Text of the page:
Conservative members of the recovery community tend to be quick to reject 12-Step Alternatives and other new methods (e.g. addiction medications) to attain recovery. Their main argument is that 12-Step Programs have been effective for decades, which means that alternative programs cannot be as just as effective. Recent research debunks that argument by showing that 12-Step-Alternative Programs are just as effective -if not even more effective- than 12-Step Programs. Since 12-Step-Alternative Programs are often based on science, evidence-based therapy, and the power of the individual while maintaining the social collaboration of 12-Step Programs, they tend to be even more effective for many people.
Research on the effectiveness of 12-Step Programs is limited due to the anonymity of those programs. The research that has been conducted show that the success rate in between 10 to 20 percent. Research also shows that more than half of the people who start a 12-Step Program do not stay in the program more than 30 days. Twelve-Step Programs can be even more effective for individuals who use it in supplement with other programs and methods of treatment.
Which Type of Program is Right For You?
Many people turn to alternatives to the 12 Steps because they have a variety of issues with the program. One of the most common issues that people have with 12-Step Programs is that the concepts of a god and religion. However, supporters of 12-Step Programs argue that 12-Step Programs do not require a belief in a supernatural Higher Power or association with a religious denomination. Many addicts do not believe that addiction is a disease and that they are powerless, which is a central belief of 12-Step Programs. Prayers are a part of most meetings, and many people interpret Step five of the Twelve Steps as confession. Prayer and confession tend to appall many people. Though 12-Step programs have core principals, they do not require any belief or action for membership. Their traditions state that the only requirement for membership is a problem that is relevant to that specific program.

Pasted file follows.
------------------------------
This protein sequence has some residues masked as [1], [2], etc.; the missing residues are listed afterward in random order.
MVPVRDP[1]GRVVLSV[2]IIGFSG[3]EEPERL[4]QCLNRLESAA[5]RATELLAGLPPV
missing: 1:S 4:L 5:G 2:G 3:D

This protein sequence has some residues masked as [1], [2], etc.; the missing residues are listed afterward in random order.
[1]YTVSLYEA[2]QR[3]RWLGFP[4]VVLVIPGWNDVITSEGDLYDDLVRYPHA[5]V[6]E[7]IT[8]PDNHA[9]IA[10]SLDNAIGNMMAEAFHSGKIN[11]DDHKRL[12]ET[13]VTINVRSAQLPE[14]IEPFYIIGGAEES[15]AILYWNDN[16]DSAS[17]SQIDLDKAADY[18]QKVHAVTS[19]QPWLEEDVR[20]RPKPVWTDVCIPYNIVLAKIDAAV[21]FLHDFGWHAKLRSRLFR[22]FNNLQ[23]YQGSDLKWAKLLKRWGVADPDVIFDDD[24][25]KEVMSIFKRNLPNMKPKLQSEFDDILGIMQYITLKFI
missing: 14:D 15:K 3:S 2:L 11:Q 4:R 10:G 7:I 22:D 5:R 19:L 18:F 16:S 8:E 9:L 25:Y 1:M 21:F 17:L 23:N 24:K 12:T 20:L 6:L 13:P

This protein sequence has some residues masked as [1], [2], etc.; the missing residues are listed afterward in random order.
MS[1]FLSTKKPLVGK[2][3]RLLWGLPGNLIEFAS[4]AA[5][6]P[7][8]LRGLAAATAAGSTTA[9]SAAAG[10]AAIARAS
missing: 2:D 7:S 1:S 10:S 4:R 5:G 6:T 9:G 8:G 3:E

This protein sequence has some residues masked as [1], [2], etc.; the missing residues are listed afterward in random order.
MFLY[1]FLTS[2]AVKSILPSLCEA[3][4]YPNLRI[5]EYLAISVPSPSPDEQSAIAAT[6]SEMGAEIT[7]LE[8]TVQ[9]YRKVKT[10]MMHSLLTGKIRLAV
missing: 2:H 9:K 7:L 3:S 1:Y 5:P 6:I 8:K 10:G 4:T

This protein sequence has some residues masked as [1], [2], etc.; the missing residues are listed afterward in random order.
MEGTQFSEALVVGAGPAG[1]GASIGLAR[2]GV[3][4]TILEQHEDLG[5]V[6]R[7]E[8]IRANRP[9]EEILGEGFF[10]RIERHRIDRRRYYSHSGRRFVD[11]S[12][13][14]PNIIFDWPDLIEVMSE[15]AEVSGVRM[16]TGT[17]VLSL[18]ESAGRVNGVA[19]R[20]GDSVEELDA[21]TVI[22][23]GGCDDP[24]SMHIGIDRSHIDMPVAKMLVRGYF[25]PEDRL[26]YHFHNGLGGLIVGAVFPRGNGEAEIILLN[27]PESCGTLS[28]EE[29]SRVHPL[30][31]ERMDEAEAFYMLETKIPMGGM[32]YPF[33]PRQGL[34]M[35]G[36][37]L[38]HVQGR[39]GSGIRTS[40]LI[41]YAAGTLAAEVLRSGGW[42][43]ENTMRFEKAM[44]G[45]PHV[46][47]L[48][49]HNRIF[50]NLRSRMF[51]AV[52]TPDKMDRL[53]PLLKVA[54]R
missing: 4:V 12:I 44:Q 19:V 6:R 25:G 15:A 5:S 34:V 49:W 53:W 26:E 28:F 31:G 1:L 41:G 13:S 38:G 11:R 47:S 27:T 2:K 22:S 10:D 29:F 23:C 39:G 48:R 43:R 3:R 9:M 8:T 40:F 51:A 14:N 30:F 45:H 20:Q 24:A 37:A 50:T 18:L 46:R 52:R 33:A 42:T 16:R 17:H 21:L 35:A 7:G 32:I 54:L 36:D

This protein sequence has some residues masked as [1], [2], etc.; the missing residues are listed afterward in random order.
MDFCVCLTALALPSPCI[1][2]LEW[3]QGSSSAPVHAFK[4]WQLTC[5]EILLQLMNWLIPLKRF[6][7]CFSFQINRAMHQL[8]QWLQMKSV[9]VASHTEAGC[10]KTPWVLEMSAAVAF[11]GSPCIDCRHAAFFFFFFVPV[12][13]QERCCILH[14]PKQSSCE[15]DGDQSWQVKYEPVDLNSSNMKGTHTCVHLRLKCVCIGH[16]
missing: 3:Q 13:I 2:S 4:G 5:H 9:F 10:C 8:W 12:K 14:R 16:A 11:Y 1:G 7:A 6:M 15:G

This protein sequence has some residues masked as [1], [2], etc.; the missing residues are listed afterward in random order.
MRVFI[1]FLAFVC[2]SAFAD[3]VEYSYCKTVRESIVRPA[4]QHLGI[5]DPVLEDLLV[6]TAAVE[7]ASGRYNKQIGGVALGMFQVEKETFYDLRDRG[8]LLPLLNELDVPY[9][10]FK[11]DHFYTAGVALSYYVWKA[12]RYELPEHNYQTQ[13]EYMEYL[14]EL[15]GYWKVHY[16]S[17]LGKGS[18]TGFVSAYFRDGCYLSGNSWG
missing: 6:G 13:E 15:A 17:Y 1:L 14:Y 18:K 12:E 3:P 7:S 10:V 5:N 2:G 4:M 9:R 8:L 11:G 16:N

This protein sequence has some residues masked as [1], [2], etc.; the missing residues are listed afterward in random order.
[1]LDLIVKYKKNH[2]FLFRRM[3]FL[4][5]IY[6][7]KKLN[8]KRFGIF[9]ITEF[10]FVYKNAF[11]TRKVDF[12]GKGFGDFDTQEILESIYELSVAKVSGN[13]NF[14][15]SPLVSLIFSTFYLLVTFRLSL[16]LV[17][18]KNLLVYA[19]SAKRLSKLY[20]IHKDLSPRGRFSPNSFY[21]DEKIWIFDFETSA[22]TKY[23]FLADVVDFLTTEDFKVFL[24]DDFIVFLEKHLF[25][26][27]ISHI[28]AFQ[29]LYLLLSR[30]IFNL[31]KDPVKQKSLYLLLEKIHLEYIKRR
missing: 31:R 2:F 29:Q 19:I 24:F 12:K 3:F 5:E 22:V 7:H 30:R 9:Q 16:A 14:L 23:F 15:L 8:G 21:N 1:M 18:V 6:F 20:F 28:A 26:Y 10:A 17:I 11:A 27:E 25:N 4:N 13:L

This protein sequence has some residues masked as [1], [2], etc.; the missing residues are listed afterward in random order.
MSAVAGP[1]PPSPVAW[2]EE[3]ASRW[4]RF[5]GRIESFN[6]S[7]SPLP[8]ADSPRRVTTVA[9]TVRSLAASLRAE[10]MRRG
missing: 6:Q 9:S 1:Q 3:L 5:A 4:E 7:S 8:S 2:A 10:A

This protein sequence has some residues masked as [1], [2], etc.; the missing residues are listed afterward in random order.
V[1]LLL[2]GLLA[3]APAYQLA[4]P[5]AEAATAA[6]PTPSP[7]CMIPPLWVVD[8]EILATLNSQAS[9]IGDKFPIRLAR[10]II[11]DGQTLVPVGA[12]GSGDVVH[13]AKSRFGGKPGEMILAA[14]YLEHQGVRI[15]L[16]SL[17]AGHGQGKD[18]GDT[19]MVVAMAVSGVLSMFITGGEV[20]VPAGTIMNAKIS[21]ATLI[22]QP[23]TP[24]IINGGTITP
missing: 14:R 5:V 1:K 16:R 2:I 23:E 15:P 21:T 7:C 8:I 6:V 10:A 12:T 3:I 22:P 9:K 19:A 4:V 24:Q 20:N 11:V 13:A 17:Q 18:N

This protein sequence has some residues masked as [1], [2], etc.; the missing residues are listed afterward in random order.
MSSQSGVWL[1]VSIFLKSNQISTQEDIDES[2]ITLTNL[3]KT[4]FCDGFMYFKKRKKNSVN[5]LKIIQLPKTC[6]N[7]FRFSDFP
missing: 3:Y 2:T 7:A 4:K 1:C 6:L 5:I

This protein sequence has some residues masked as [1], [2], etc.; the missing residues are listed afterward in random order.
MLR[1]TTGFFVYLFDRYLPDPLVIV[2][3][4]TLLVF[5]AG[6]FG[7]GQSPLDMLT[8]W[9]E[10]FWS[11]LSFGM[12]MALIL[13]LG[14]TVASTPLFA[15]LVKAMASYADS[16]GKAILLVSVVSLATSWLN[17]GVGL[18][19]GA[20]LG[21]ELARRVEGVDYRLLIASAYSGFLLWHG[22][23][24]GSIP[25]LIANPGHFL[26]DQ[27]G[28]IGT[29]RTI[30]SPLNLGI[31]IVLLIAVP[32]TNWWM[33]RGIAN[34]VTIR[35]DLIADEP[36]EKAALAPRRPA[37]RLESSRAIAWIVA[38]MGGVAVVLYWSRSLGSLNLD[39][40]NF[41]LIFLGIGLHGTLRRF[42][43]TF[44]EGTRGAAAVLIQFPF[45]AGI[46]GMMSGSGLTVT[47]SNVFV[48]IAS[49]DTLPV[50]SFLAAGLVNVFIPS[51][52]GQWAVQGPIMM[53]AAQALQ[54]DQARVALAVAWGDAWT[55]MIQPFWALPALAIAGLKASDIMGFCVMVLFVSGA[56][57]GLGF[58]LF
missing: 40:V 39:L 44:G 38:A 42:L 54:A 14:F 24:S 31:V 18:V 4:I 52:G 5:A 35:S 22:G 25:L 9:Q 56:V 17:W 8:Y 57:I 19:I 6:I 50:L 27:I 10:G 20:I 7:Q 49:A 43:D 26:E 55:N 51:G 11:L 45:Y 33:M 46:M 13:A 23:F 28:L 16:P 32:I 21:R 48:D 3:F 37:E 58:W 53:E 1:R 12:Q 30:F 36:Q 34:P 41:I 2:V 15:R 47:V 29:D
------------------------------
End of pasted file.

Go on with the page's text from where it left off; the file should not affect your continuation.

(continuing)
There are many diverse options for those who are seeking 12-Step-Alternative Programs. Many of them have principals that counter the common issues that people have with 12-Step Programs. Recovery is not one-size-fits all. Regardless of what research and statistics say, you must find the program that is right for you. Just because others have found recovery through other methods and statistics may report low success rates, you should not shy away from any program for those purposes. That program may be the one for you. What matters at the end of the day is that you found recovery and are happy with your means of getting there.
Dream Center for Recovery: An Accepting Rehab Center
Dream Center for Recovery is located in Palm City, Florida. They are a holistic rehab center that is accepting of all methods of addiction treatment. While they use the 12 Steps, they also use alternatives to the 12 Steps (e.g. medication-assisted treatment). Intervention and other family therapy. They are Joint Commission Accredited, and they accept most major health insurance plans.
If you or a loved one are interested in Dream Center for Recovery, call them today at 877-978-3148